He recalls another clothes-captured primal scene
of dream: he being he and she not she, they shrug
off their skins. For sure it’s what he wants
from others, what each one can’t give being she, he
needing others. For shame. Yet her underclothes read
the same. A clipped hedge like a lipless friend,
shaped in the high beams at driveway’s end, his icy
car sliding home. Tonight he greets the shrub,
pruned over a cavern to mimic fear, a duck,
raccoons rinsing claw-punctured apples, a grackle,
the topiarist gloats. When did she decide
the design of her groin? He crouches inside her
thighs, his prize spouting a tiny message—
preliterate mouse seeks friend, house for moving in.
Or through. No object of marvel, abject, half-
larval, he descends the hole toward the oldest place.
What are dreams but seizure, wings batting his craft,
a spaceship placebo, through wood and wormhole, trapped
and shuddering in cumuli of doubt, out
to land beside that same bed-warm human? Still
life. He flips on the mounted light, squints as he reads,
my wife. Garden of my shame, always it is you.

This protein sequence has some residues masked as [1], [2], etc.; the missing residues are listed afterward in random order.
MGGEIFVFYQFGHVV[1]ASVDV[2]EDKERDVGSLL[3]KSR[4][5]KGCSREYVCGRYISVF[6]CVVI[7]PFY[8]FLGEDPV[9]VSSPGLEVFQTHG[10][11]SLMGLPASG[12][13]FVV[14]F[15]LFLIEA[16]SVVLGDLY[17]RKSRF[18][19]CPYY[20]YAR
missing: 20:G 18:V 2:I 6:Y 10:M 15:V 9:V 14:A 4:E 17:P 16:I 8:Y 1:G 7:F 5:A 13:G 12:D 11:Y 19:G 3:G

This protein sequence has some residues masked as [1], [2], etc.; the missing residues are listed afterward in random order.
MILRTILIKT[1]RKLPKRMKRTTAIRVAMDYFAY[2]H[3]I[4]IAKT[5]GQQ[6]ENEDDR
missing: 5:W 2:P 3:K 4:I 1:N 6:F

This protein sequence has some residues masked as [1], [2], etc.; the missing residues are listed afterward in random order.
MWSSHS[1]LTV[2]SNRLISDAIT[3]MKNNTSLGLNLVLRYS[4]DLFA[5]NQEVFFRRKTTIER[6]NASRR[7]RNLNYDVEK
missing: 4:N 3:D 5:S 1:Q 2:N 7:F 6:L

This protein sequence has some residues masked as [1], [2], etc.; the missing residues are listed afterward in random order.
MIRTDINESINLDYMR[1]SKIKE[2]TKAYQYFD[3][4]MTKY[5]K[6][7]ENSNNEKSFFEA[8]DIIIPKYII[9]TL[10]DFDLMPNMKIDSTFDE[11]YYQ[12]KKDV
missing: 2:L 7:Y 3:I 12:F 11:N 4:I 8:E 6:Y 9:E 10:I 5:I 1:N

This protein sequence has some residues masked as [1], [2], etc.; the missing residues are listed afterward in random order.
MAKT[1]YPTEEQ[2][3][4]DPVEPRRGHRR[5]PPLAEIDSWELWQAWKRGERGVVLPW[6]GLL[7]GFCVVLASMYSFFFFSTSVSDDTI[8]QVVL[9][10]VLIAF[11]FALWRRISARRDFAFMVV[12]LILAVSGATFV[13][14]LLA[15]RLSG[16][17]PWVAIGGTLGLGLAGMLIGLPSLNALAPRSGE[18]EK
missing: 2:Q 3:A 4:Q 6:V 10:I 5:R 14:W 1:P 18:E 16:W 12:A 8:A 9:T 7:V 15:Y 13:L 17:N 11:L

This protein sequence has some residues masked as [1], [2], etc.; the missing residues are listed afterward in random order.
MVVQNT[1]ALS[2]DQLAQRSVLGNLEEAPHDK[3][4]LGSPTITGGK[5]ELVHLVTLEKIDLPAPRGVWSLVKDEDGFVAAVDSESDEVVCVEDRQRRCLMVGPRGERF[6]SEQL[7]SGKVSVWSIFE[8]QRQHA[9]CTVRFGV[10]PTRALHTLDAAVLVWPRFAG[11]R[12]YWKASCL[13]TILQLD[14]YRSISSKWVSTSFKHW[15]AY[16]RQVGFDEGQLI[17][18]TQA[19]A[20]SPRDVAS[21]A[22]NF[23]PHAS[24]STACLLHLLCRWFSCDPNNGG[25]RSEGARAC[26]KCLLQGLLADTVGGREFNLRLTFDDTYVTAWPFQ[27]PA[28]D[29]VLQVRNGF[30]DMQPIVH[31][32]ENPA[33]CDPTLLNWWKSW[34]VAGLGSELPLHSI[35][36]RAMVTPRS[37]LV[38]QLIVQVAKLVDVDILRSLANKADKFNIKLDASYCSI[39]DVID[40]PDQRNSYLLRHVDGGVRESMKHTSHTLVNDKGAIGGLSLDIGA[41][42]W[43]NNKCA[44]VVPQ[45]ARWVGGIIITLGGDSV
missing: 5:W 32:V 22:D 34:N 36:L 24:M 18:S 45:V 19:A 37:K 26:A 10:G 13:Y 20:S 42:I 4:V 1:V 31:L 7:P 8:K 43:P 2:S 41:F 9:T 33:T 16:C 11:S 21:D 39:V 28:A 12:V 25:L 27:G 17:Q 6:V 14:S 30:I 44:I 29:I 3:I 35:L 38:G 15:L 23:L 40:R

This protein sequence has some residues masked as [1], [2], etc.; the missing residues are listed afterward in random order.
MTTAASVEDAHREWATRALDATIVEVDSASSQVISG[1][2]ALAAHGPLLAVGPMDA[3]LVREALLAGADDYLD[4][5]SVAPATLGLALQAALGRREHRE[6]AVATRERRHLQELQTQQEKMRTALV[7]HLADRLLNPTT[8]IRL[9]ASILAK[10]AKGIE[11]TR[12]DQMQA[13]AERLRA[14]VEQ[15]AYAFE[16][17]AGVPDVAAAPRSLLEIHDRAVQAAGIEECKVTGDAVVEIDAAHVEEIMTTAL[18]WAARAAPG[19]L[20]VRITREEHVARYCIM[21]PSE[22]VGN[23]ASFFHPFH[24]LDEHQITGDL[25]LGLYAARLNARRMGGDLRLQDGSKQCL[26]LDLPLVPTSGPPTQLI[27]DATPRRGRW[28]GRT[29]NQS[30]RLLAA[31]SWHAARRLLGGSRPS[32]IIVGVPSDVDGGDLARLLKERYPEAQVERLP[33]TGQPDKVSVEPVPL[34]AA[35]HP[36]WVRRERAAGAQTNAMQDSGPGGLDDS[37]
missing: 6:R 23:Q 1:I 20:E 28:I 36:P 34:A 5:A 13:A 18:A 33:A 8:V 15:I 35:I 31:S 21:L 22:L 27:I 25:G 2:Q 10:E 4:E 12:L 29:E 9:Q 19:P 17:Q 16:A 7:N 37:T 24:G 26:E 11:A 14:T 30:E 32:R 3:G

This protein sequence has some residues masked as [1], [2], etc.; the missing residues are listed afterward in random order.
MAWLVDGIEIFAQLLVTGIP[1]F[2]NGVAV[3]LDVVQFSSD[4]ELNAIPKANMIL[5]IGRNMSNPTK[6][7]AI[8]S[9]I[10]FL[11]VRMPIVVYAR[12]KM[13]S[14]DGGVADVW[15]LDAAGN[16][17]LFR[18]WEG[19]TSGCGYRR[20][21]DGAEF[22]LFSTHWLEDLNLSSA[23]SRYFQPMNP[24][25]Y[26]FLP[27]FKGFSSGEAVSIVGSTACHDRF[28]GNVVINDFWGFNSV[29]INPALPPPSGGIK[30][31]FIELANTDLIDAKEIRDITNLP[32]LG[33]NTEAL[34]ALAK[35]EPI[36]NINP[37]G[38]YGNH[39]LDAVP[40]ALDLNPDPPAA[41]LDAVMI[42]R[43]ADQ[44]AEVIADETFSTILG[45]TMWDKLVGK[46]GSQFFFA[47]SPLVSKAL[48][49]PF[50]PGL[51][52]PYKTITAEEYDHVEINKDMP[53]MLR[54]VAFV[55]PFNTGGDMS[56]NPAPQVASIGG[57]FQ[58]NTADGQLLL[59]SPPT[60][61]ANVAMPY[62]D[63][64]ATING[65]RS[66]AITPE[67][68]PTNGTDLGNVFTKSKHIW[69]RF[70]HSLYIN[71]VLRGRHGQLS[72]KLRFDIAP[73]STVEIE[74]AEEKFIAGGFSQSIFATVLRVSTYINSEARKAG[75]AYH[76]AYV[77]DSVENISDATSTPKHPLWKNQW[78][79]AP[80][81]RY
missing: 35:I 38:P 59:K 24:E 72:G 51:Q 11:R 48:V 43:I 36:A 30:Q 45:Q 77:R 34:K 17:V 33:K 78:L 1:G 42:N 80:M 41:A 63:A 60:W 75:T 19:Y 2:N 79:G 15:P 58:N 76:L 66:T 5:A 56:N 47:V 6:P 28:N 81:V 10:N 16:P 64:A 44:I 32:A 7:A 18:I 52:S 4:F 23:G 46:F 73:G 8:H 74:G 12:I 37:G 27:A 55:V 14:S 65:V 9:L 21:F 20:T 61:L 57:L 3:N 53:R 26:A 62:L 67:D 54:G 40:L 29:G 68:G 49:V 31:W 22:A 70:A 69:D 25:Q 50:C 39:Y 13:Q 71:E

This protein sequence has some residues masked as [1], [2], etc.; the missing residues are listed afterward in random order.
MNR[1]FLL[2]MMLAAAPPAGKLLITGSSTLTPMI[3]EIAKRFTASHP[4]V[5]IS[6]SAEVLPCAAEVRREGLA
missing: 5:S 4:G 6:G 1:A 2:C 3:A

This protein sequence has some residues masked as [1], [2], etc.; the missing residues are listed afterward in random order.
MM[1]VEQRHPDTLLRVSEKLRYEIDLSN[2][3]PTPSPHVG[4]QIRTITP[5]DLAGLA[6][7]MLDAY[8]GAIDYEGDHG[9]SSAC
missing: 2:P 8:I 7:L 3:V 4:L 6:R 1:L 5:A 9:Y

I love all a little too plenty.
I’m like a plain sandwich fingered by mustard,
such density has me prancing, a geometer’s
cousin, struck by beauty others wrought
at random. It seems I cannot write mother,
who languishes daily in saloons,
her hair put up in cowboy couplets, without
begging for re-birth, a second
son. It seems my song is renowned
among the lowly, fingers crusted with spite
for a grip on the moment. I sing milk crates
lowing in the field, frog ponds spilling
into streams of you. The point of you,
perched in Spanish Influence, that Kingdom
of Kentuck, twenty-three miles and counting
pylons, as though they were planets
of the Sun. There is a grammar I cannot
parse, parched lips I suck. I speak
in mowing pitches of well-sown grass,
of waves, the lawn of landless ships.
About the Poet
Peter Grimes is an assistant professor of English at Dickinson State University. His fiction has appeared in numerous journals, including Narrative, Hayden’s Ferry Review, Mississippi Review, and Sycamore Review.